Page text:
Norwich Union insurer Aviva today added another £75 million to its estimate for claims stemming from last summer's flooding crisis.
The group said the bill for adverse weather costs in 2007 now stood at £475 million after its general insurance business came to the aid of 45,000 households and 6,000 businesses in June and July last year.
The update came as Aviva reported record levels of business in the UK, with life and pension new business sales up 5 per cent to £11.6 billion in 2007.
The weather-related claims have impacted on the group's profitability, underlined by a deterioration in its combined operating ratio.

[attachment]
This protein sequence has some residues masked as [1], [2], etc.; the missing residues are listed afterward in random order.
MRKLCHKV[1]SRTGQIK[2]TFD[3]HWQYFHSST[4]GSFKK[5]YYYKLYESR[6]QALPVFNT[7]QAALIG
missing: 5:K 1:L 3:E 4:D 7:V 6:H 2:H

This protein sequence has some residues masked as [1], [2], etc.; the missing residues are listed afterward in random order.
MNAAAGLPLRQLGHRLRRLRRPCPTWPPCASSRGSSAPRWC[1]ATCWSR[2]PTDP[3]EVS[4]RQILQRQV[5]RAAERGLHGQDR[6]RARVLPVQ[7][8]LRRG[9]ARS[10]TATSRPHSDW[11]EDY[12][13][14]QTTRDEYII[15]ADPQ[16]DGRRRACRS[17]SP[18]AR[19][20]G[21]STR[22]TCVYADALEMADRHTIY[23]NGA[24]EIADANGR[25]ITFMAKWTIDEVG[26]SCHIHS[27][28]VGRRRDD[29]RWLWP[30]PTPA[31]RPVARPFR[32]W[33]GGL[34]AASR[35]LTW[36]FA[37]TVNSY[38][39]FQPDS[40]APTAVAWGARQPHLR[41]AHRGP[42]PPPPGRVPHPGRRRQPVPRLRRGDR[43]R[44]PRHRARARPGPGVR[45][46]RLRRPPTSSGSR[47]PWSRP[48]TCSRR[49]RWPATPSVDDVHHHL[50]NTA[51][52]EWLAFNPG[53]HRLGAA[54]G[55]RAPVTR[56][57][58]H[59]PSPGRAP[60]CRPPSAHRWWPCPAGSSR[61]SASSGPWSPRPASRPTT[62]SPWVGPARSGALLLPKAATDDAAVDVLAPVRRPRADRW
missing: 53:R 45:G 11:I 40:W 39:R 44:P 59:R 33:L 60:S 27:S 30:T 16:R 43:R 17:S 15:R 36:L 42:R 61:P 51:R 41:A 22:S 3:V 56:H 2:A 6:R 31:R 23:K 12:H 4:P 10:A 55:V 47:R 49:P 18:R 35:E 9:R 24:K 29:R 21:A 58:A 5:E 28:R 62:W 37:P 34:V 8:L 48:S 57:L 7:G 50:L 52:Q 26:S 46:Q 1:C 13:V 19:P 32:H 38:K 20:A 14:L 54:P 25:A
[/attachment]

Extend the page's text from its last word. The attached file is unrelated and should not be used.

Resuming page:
The key industry measure highlights the amount of money paid out on claims and in costs for every £1 of premiums taken in. Aviva said it expected its ratio to be around 100 per cent in 2007, rather than the 95 per cent it would have achieved if the exceptional weather had not occurred.
Aviva set itself a target of 98 per cent at the start of the year.
As well as the flooding in June and July, insurers also took a hit from storm-related damage in January of last year. Operating profits across the whole Aviva business fell 8 per cent to £1.54 billion in the first six months of 2007.
The group said in the summer it planned to raise home insurance premiums by an average of 10 per cent, although this was not a blanket rise.Reuse content